It is an object of the present invention to provide a method of cleaning which combines the advantages of the known methods described and can be adapted to give good results independently of the composition of the incrustations while rendering interruption of the heat exchange process unnecessary.

A further objector the-invention is to realize this by using a suitable chemically active fluid,

as heating medium or adding chemicals to the same and performing the cleaning with such v similar method to the heat treatment of sulphite waste liquor, in a mode modified to suit that special case Further objects and advantages of the invention will be apparent from the following description taken in conjunction with the accompanying drawings, wherein:

The single figure of the drawing is a view partially in section diagrammatically illustrating the application of this invention to a conventional heat exchanger.

Thus, in accordance with the invention, for heating a scale forming liquid, there is prepared a hot fluid which contains suitable chemicals capable of removing the expected incrustations with relative ease, and such fluid and the liquid to be heated are caused to change paths with each other at intervals in the heat exchange apparatus so that the heating fluid is utilized for cleaning purposes, similarly as known.

It is obvious that the method according to the invention must be, more eifective than the known methods referred to and above all the new method has the advantage of being very easily modifled so as to meet the different requirements of each special case.

In cases in which it is possible to use rather small quantities of relatively inexpensive and not very aggressive chemicals in the heating fluid, there may continually be used a heating medium with a constant content of the desired chemicals. If, however, there are required very expensive or aggressive chemicals to obtain a suflicient cleaning effect, a considerable saving of such chemicals may be effected if such chemicals are supplied during relatively short periods, as needed to efiect cleaning, and another cheaper chemical is used at all other times, or no chemical at all is supplied to the heating medium during such other times.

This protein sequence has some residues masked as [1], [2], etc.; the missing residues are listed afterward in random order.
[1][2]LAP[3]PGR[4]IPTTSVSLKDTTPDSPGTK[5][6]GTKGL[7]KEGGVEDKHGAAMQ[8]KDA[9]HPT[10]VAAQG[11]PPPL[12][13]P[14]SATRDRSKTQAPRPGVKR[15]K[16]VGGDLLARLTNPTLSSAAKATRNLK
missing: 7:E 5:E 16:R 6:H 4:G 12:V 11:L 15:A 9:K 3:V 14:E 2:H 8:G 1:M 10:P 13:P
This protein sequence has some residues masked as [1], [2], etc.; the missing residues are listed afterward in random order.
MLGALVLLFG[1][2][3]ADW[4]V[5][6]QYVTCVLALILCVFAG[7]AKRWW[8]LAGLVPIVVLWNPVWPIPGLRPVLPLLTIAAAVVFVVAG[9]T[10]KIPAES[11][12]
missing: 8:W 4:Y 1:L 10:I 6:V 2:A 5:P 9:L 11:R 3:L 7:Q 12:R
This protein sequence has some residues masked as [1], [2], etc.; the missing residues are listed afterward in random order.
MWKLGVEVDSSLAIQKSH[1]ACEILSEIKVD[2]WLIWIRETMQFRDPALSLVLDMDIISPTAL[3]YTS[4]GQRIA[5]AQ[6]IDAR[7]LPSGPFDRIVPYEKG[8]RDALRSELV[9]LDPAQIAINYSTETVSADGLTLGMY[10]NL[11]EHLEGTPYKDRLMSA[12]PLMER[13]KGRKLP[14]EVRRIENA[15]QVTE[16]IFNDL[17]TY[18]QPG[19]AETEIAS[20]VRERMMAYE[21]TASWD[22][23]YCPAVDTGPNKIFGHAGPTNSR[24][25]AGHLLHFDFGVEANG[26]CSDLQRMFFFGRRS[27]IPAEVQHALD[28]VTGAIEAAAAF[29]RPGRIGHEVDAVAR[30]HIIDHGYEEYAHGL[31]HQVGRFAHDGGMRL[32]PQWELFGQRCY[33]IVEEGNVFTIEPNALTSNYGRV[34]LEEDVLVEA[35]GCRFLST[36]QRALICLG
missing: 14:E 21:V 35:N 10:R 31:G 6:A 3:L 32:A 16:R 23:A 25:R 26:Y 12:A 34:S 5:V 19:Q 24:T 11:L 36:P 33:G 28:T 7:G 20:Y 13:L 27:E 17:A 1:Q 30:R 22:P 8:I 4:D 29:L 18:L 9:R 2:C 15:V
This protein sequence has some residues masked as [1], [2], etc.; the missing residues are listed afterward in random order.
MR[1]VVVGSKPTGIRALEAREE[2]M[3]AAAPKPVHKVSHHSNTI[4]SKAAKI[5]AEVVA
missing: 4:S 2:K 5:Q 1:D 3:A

Another way of saving chemicalsis to circulate the crust dissolving heating medium and as it leaves the heat exchanger in a cooled condition heat it again by suitable means and pass it back to the heat exchanger possibly together with a fresh supply of the same medium or any of its constituents, to serve repeatedly as heating medium.

According to the invention the heating medium proper may be provided in the form of a liquid or in the form of vapours and in each case naturally the chemicals chosen must be soluble a 3 in such liquid or in the'condensate of the vapours, respectively.